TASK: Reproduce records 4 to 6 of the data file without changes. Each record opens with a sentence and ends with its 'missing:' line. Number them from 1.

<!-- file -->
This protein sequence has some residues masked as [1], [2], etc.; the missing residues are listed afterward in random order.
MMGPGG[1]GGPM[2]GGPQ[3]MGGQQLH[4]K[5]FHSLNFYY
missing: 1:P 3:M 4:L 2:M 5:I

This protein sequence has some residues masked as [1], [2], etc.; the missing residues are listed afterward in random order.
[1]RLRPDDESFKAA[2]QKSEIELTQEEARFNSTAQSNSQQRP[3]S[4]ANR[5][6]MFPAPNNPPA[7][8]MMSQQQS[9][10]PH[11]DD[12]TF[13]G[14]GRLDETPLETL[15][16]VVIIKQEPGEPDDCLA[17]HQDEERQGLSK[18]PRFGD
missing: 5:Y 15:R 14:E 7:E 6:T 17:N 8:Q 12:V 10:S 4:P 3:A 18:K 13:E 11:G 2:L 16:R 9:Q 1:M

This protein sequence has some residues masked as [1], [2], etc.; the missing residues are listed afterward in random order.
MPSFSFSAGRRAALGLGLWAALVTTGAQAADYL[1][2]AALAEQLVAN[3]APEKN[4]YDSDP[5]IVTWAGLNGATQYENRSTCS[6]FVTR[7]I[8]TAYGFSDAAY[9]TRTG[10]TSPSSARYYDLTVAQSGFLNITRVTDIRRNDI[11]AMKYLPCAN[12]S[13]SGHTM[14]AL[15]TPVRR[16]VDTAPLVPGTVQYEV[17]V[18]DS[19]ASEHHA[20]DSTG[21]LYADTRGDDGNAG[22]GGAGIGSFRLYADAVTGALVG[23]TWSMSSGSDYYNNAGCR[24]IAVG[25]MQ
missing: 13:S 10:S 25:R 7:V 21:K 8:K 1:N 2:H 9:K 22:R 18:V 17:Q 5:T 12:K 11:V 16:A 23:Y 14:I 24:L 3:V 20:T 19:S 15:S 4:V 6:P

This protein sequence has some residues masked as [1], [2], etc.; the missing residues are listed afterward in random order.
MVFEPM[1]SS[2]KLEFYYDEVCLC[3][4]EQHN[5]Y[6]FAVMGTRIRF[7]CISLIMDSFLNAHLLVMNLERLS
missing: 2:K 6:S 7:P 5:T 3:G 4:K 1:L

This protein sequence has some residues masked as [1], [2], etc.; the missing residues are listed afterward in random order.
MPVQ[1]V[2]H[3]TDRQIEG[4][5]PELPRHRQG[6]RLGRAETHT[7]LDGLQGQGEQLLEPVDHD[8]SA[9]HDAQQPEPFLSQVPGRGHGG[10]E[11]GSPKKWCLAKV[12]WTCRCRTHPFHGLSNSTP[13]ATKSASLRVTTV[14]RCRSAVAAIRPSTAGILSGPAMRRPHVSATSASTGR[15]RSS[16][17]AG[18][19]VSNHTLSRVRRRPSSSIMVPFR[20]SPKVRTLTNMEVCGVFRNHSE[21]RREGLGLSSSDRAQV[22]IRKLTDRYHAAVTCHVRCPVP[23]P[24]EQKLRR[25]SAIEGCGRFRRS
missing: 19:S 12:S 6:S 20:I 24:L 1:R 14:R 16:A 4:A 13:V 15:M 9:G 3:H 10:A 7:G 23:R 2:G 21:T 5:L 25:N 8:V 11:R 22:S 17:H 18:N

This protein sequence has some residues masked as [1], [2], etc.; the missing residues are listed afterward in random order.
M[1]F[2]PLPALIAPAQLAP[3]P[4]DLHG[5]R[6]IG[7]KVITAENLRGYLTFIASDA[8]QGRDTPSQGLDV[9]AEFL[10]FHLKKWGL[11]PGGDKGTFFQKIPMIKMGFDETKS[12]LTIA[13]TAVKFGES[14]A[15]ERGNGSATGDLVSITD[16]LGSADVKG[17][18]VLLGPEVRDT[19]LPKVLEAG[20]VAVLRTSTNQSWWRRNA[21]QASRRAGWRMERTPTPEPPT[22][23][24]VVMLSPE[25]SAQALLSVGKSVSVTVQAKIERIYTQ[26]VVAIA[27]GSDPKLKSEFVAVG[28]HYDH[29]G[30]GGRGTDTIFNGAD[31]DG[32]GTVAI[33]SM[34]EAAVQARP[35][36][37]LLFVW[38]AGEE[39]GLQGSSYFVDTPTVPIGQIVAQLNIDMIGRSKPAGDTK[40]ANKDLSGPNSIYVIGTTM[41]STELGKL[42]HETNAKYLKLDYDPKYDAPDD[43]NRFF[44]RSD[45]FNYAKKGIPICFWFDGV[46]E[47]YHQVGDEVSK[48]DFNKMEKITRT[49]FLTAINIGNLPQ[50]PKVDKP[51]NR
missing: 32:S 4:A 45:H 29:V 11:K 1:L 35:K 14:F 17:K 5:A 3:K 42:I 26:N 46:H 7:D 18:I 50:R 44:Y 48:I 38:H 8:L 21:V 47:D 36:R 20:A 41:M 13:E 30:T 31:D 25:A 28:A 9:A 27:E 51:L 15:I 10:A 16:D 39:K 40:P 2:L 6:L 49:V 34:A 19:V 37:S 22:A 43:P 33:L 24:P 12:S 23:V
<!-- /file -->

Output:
This protein sequence has some residues masked as [1], [2], etc.; the missing residues are listed afterward in random order.
MVFEPM[1]SS[2]KLEFYYDEVCLC[3][4]EQHN[5]Y[6]FAVMGTRIRF[7]CISLIMDSFLNAHLLVMNLERLS
missing: 2:K 6:S 7:P 5:T 3:G 4:K 1:L

This protein sequence has some residues masked as [1], [2], etc.; the missing residues are listed afterward in random order.
MPVQ[1]V[2]H[3]TDRQIEG[4][5]PELPRHRQG[6]RLGRAETHT[7]LDGLQGQGEQLLEPVDHD[8]SA[9]HDAQQPEPFLSQVPGRGHGG[10]E[11]GSPKKWCLAKV[12]WTCRCRTHPFHGLSNSTP[13]ATKSASLRVTTV[14]RCRSAVAAIRPSTAGILSGPAMRRPHVSATSASTGR[15]RSS[16][17]AG[18][19]VSNHTLSRVRRRPSSSIMVPFR[20]SPKVRTLTNMEVCGVFRNHSE[21]RREGLGLSSSDRAQV[22]IRKLTDRYHAAVTCHVRCPVP[23]P[24]EQKLRR[25]SAIEGCGRFRRS
missing: 19:S 12:S 6:S 20:I 24:L 1:R 14:R 16:A 4:A 13:V 15:M 9:G 3:H 10:A 7:G 23:R 2:G 21:T 5:L 25:N 8:V 11:R 22:S 17:H 18:N

This protein sequence has some residues masked as [1], [2], etc.; the missing residues are listed afterward in random order.
M[1]F[2]PLPALIAPAQLAP[3]P[4]DLHG[5]R[6]IG[7]KVITAENLRGYLTFIASDA[8]QGRDTPSQGLDV[9]AEFL[10]FHLKKWGL[11]PGGDKGTFFQKIPMIKMGFDETKS[12]LTIA[13]TAVKFGES[14]A[15]ERGNGSATGDLVSITD[16]LGSADVKG[17][18]VLLGPEVRDT[19]LPKVLEAG[20]VAVLRTSTNQSWWRRNA[21]QASRRAGWRMERTPTPEPPT[22][23][24]VVMLSPE[25]SAQALLSVGKSVSVTVQAKIERIYTQ[26]VVAIA[27]GSDPKLKSEFVAVG[28]HYDH[29]G[30]GGRGTDTIFNGAD[31]DG[32]GTVAI[33]SM[34]EAAVQARP[35][36][37]LLFVW[38]AGEE[39]GLQGSSYFVDTPTVPIGQIVAQLNIDMIGRSKPAGDTK[40]ANKDLSGPNSIYVIGTTM[41]STELGKL[42]HETNAKYLKLDYDPKYDAPDD[43]NRFF[44]RSD[45]FNYAKKGIPICFWFDGV[46]E[47]YHQVGDEVSK[48]DFNKMEKITRT[49]FLTAINIGNLPQ[50]PKVDKP[51]NR
missing: 32:S 4:A 45:H 29:V 11:K 1:L 35:K 14:F 17:K 5:A 3:K 42:I 26:N 46:H 7:D 18:I 50:R 44:Y 48:I 38:H 8:L 21:V 47:D 36:R 20:A 41:M 13:E 30:T 31:D 25:A 28:A 9:A 27:E 51:L 15:I 10:A 16:D 39:K 40:P 2:L 6:L 49:V 34:A 19:V 37:S 22:A 43:P 33:L 24:P 12:S 23:V